Iraq: detention and criminalisation of Ammar Al-Helfi (joint communication)

The following is based on a communication written by the UN Special Rapporteur on Human Rights Defenders and other UN experts to the Government of Iraq on 2 February 2022. The communication remained confidential for 60 days before being made public, during which time the Government was expected to respond. The Government did not respond during this period, and any reply, if sent, will be available on the UN communications database.

This is a shorter version of the original communication.


Topic: the arrest and detention of human rights defender and activist Mr Ammar Al-Helfi.

Mr Ammar Al-Helfi is a human rights defender, activist and protester who has been taking part in demonstrations since the start of demonstrations in Basra in July 2018 to protest widespread power outages in Baghdad and the country’s southern provinces. In many of his Facebook posts he was critical of corruption in Basra, including oil revenues, education, as well as poor health conditions. Moreover, he called for the resignation of the director of the Health Directorate in Basra (posted on 18 December 2021). In a second Facebook post (posted on 18 December 2021), he blamed the governor of Basra for the poor conditions of one of the girls’ school in Basra. In a later Facebook post, which he apparently posted while he was taken into custody, he wrote “My brothers: they arrested me and are taking me to the intelligence. Please stand by me.”.


On 19 December 2021, Mr. Ammar Al-Helfi was reportedly arrested by intelligence agents in Basra, for allegedly having incited demonstrations. Basra Police command confirmed the arrest of the activist and added that he was arrested under the Anti-Terrorism Law, nr. 13 (2005) and he was consequently put into the custody of the Intelligence Directorate in Basra. Information received indicates that this charge was withdrawn and replaced with another charge under Article 342 (“Arson”) of the Iraqi Penal Code No.111 of 1969.

He was arrested while receiving his national identity card in Basra center by two people in civilian clothes, claiming to be from the intelligence services and without an arrest warrant.

On 19 December 2021, the father of Mr. Al-Helfi and his friends went to the Basra Police Command and asked about his whereabouts, but did not get any clarification on his arrest. In the evening of the same day, the lawyer of Mr.  Al-Helfi visited the police headquarters and tried to verify the charges against him and to visit his client, but was not allowed to enter and was informed that Mr. Al-Helfi’s case file is with the investigative officer while that officer was on leave that day. The family and friends of Mr. Al-Helfi also went to the Basra Intelligence Department and were informed that he was not in the building.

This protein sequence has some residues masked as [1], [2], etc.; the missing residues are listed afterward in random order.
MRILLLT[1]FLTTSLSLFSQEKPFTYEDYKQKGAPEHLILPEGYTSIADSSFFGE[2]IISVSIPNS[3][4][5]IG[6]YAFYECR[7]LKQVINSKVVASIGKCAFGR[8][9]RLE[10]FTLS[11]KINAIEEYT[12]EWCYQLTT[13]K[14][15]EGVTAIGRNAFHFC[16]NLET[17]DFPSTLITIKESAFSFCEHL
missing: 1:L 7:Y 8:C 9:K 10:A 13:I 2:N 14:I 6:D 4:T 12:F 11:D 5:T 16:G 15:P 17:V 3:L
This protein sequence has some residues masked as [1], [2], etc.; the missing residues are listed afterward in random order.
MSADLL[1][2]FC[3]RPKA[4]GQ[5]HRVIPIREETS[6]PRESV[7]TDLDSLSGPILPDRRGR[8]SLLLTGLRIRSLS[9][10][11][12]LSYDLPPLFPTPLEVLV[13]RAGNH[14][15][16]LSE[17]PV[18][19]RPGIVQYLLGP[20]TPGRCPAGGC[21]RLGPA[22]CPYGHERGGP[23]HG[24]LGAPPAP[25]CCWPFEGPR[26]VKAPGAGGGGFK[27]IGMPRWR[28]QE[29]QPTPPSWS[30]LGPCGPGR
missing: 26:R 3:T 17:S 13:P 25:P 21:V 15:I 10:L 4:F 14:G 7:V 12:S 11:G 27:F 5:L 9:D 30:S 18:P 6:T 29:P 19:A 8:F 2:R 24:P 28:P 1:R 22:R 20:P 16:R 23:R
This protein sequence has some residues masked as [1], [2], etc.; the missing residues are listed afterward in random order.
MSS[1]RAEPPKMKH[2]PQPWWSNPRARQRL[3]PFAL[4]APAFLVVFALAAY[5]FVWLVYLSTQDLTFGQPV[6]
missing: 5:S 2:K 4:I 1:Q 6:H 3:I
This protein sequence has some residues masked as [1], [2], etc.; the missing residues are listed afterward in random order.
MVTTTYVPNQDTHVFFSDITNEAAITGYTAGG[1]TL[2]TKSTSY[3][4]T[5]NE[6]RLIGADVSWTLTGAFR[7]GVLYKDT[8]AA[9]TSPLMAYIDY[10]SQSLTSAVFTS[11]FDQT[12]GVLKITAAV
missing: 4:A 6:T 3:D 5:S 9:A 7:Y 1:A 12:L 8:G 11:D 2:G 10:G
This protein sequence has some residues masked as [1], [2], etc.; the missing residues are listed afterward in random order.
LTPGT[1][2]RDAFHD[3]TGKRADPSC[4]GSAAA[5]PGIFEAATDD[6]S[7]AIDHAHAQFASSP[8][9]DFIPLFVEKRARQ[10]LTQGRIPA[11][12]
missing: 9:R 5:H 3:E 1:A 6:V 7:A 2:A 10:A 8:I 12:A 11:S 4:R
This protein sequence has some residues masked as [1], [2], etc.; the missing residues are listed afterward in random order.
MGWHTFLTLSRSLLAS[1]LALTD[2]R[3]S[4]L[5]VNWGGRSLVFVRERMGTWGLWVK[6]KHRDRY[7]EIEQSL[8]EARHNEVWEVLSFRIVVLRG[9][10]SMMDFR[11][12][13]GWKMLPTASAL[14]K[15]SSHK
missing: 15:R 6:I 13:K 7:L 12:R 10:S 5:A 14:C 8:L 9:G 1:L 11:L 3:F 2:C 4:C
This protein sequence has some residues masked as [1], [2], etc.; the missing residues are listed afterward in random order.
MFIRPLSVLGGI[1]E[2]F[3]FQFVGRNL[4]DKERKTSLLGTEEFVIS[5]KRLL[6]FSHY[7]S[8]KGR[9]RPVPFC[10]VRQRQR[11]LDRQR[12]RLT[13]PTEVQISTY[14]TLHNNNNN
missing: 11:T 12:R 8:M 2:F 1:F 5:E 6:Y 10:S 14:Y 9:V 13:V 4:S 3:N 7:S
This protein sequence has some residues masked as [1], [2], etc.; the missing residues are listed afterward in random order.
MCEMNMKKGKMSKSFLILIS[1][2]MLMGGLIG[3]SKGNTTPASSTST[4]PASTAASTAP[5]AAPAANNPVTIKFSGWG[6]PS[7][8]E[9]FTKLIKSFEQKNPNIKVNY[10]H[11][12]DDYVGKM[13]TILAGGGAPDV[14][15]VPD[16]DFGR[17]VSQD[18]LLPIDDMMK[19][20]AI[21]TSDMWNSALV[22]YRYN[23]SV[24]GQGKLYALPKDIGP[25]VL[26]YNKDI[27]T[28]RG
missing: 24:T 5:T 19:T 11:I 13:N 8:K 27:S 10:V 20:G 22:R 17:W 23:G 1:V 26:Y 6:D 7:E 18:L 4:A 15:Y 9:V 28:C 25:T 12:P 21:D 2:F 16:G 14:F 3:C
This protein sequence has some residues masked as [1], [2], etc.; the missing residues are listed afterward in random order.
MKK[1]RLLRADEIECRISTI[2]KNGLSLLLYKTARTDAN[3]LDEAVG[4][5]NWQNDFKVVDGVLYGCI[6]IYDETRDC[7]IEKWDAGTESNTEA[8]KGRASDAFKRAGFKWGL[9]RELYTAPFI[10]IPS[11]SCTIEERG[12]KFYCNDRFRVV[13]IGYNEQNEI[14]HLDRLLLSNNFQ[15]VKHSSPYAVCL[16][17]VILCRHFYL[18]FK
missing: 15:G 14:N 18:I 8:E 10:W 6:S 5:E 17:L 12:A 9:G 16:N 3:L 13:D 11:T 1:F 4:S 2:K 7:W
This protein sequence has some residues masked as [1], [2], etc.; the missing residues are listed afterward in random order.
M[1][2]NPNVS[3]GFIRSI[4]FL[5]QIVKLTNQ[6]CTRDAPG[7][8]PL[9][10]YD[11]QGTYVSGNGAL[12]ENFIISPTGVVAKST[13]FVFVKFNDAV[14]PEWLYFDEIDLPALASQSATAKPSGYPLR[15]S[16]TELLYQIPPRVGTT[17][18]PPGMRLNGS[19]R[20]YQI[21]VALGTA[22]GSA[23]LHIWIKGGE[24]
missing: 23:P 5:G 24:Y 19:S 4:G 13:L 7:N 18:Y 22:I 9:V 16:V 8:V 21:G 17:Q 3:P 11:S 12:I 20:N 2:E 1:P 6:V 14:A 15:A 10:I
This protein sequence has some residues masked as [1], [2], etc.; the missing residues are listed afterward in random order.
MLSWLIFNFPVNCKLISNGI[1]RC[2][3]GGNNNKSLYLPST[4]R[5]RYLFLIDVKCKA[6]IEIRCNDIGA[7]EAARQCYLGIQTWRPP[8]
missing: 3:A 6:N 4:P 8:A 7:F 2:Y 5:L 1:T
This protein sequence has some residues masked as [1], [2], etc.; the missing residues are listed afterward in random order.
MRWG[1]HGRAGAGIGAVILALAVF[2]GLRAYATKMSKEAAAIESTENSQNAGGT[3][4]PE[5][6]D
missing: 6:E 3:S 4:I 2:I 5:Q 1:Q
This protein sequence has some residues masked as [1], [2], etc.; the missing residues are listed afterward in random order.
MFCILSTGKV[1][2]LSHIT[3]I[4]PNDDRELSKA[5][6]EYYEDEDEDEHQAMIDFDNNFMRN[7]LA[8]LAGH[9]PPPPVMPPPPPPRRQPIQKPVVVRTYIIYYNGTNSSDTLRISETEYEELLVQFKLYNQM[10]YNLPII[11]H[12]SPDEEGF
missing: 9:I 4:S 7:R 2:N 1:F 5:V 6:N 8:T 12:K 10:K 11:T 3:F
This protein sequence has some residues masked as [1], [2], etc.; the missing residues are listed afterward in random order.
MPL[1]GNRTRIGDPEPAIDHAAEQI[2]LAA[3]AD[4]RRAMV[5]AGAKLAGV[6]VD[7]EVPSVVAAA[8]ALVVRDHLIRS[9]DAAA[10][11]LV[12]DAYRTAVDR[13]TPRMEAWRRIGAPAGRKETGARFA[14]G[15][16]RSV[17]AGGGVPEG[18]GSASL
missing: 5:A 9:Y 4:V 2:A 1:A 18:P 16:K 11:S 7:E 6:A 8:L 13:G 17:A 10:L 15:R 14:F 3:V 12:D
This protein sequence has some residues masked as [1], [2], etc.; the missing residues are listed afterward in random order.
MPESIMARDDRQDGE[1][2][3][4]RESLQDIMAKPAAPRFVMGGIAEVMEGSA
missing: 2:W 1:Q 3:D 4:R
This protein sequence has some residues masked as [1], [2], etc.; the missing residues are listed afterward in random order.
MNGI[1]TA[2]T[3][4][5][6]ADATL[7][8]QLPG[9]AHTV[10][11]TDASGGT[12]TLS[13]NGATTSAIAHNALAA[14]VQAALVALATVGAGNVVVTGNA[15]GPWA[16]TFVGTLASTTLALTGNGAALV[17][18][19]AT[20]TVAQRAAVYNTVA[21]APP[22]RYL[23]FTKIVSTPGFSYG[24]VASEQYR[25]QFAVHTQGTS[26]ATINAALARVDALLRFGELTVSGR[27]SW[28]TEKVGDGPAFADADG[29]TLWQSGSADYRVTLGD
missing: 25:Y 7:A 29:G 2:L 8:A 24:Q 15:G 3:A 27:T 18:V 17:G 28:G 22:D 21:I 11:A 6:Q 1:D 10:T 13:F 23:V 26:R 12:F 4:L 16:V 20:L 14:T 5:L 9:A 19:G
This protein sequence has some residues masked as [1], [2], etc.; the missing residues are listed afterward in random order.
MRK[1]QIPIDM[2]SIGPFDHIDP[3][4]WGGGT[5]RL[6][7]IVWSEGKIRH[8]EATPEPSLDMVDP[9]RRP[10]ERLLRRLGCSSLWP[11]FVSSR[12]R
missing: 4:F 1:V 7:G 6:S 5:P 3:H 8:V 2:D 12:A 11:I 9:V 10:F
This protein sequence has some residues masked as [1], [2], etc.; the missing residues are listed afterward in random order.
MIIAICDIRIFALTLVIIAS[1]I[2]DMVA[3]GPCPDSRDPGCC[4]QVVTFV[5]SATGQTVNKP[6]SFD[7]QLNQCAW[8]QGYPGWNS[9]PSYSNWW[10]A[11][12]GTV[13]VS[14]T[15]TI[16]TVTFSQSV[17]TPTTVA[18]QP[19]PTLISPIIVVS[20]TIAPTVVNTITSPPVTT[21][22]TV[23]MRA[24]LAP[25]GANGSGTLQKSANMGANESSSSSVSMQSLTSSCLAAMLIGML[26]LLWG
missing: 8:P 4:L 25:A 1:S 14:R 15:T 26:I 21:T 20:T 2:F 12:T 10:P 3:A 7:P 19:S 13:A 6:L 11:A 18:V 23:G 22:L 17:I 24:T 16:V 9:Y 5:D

On 28 December, Mr. Ammar Al-Hefi was transferred from the detention center of the Intelligence Directorate in Basra to the detention center of the Anti-Crime Directorate, due to security concerns, as Mr. Ammar Al Hefi has reportedly been threatened within detention by other inmates.

On 30 December, Mr. Al-Helfi was brought before the investigative judge in Basra where a new charge (“Theft” – article 444  of the Iraqi Penal Code, nr.111 (1969)) was added to his previous charges. As a result, the investigative judge extended his pre-trial detention to 7 January 2022 to complete the investigation. On 31 December, information was received that Mr. Ammar Al-Hefi has been admitted to the hospital for treatment, due to his deteriorating health condition in detention.

Eventually, Mr. Al Hefi was released on bail on 10 January 2022 and is currently awaiting trial. A date for a hearing has not been specified yet.


In the communication we expressed our concerns about the alleged arbitrary nature of the arrest of Mr. Al-Helfi, which appears to be in relation to his exercising of his right to freedom of expression online to criticise local government and its policies. As is well established, the arbitrary arrest of a person for exercising their right to freedom of expression is incompatible with international human rights law and standards. We express further serious concerns given that the Basra police command has an established history of torture. Finally, we remain concerned about the physical and psychological integrity of Mr.  Al-Helfi.


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